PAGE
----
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author:("rate, Prasad")
1.  Antimicrobial Susceptibilities of Clinical Isolates of HACEK Organisms 
The “HACEK” organisms are a group of fastidious Gram-negative bacteria that cause a variety of infections, including infective endocarditis. Antimicrobial susceptibility testing is not universally available, and therapy for these infections is often empirical. We report the antimicrobial susceptibilities of 70 clinical HACEK isolates to 18 antimicrobials. All isolates were susceptible to ceftriaxone and levofloxacin, indicating that these agents remain appropriate empirical choices for the treatment of infections with this group of organisms.
doi:10.1128/AAC.00111-13
PMCID: PMC3623346  PMID: 23403420
2.  Bordetella holmesii, an Emerging Cause of Septic Arthritis 
Journal of Clinical Microbiology  2013;51(4):1313-1315.
Bordetella holmesii is a well-described pathogen in asplenic and immunocompromised patients. Here we report the first two published cases of septic arthritis caused by B. holmesii documented in apparently immunocompetent patients and unaccompanied by bacteremia.
doi:10.1128/JCM.06437-11
PMCID: PMC3666780  PMID: 23345301
3.  Genetic and antigenic analysis of invasive serogroup C Neisseria meningitidis in Canada: A decrease in the electrophoretic type (ET)-15 clonal type and an increase in the proportion of isolates belonging to the ET-37 (but not ET-15) clonal type during the period from 2002 to 2009 
BACKGROUND:
Serogroup C meningococcal disease has been endemic in Canada since the early 1990s, with periods of hyperendemic disease documented in the past two decades. The present study characterized invasive serogroup C meningococci in Canada during the period from 2002 to 2009.
METHODS:
Serogroup C meningococci were serotyped using monoclonal antibodies. Their clonal types were identified by either multilocus enzyme electrophoresis or multilocus sequence typing.
RESULTS:
The number of invasive serogroup C Neisseria meningitidis isolates received at the National Microbiology Laboratory (Winnipeg, Manitoba) for characterization has dropped from a high of 173 isolates in 2001 to just 17 in 2009, possibly related to the introduction of the serogroup C meningococcal conjugate vaccine. Before 2006, 80% to 95% of all invasive serogroup C meningococci belonged to the electrophoreic type (ET)-15 clonal type, and the ET-37 (but not ET-15) type only accounted for up to 5% of all isolates. However, beginning in 2006, the percentage of the ET-15 clonal type decreased while the ET-37 (but not ET-15) type increased from 27% in 2006 to 52% in 2009. The percentage of invasive serogroup C isolates not belonging to either ET-15 or ET-37 also increased. Most ET-15 isolates expressed the antigenic formula of C:2a:P1.7,1 or C:2a:P1.5. In contrast, the ET-37 (but not ET-15) isolates mostly expressed the antigens of C:2a:P1.5,2 or C:2a:P1.2.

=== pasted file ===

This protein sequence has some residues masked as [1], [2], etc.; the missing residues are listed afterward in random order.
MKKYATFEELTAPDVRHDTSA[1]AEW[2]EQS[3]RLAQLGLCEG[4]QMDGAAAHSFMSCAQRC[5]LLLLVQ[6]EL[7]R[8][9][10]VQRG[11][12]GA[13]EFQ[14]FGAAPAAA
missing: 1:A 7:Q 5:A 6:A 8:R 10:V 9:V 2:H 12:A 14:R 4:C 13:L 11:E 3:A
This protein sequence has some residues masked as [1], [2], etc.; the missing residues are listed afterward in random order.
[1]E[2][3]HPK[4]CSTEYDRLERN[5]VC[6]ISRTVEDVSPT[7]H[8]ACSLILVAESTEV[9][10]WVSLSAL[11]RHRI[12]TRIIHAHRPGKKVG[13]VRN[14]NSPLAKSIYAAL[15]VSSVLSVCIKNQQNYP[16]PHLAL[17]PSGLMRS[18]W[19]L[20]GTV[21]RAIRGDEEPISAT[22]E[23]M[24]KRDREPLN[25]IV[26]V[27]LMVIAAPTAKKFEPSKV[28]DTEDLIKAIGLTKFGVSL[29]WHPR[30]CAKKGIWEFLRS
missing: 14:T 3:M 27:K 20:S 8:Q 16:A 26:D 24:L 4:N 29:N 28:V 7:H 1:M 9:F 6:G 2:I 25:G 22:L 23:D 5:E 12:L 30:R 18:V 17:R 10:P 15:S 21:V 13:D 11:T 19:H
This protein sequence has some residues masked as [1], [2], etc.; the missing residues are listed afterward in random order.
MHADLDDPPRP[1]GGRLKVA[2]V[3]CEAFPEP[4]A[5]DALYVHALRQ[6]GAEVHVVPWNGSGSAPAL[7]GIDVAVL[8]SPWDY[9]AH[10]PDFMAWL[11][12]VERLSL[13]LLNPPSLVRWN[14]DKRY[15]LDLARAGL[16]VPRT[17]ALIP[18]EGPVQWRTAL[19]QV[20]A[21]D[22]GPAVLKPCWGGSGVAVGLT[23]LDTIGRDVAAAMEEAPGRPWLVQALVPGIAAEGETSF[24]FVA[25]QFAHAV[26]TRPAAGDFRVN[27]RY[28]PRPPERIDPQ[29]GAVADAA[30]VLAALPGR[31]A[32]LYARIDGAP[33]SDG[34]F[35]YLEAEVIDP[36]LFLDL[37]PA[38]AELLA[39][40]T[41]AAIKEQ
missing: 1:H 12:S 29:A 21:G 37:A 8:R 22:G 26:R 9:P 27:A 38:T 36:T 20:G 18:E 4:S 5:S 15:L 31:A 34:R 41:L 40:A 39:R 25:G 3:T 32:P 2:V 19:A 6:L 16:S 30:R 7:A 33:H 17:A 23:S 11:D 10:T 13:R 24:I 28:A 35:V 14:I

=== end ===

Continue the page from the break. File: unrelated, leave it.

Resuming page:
CONCLUSION:
A shift in the antigenic and clonal type of invasive serogroup C meningococi was noted. This finding suggests vigilance in the surveillance of meningoccocal disease is warranted.
PMCID: PMC3476562  PMID: 23997785
ET-15; ET-37; Meningococci; Serogroup C
4.  Epidemiology of serogroup B invasive meningococcal disease in Ontario, Canada, 2000 to 2010 
BMC Infectious Diseases  2012;12:202.
Background
Invasive meningococcal disease (IMD) caused by serogroup B is the last major serogroup in Canada to become vaccine-preventable. The anticipated availability of vaccines targeting this serogroup prompted an assessment of the epidemiology of serogroup B disease in Ontario, Canada.
Methods
We retrieved information on confirmed IMD cases reported to Ontario’s reportable disease database between January 1, 2000 and December 31, 2010 and probabilistically-linked these cases to Public Health Ontario Laboratory records. Rates were calculated with denominator data obtained from Statistics Canada. We calculated a crude number needed to vaccinate using the inverse of the infant (<1 year) age-specific incidence multiplied by expected vaccine efficacies between 70% and 80%, and assuming only direct protection (no herd effects).
Results
A total of 259 serogroup B IMD cases were identified in Ontario over the 11-year period. Serogroup B was the most common cause of IMD. Incidence ranged from 0.11 to 0.27/100,000/year, and fluctuated over time. Cases ranged in age from 13 days to 101 years; 21.4% occurred in infants, of which 72.7% were <6 months. Infants had the highest incidence (3.70/100,000). Case-fatality ratio was 10.7% overall. If we assume that all infant cases would be preventable by vaccination, we would need to vaccinate between 33,784 and 38,610 infants to prevent one case of disease.
Conclusions
Although rare, the proportion of IMD caused by serogroup B has increased and currently causes most IMD in Ontario, with infants having the highest risk of disease. Although serogroup B meningococcal vaccines are highly anticipated, our findings suggest that decisions regarding publicly funding serogroup B meningococcal vaccines will be difficult and may not be based on disease burden alone.
doi:10.1186/1471-2334-12-202
PMCID: PMC3472197  PMID: 22928839
Invasive meningococcal disease; Neisseria meningitidis; Serogroup B; Epidemiology; Surveillance; Ontario; Canada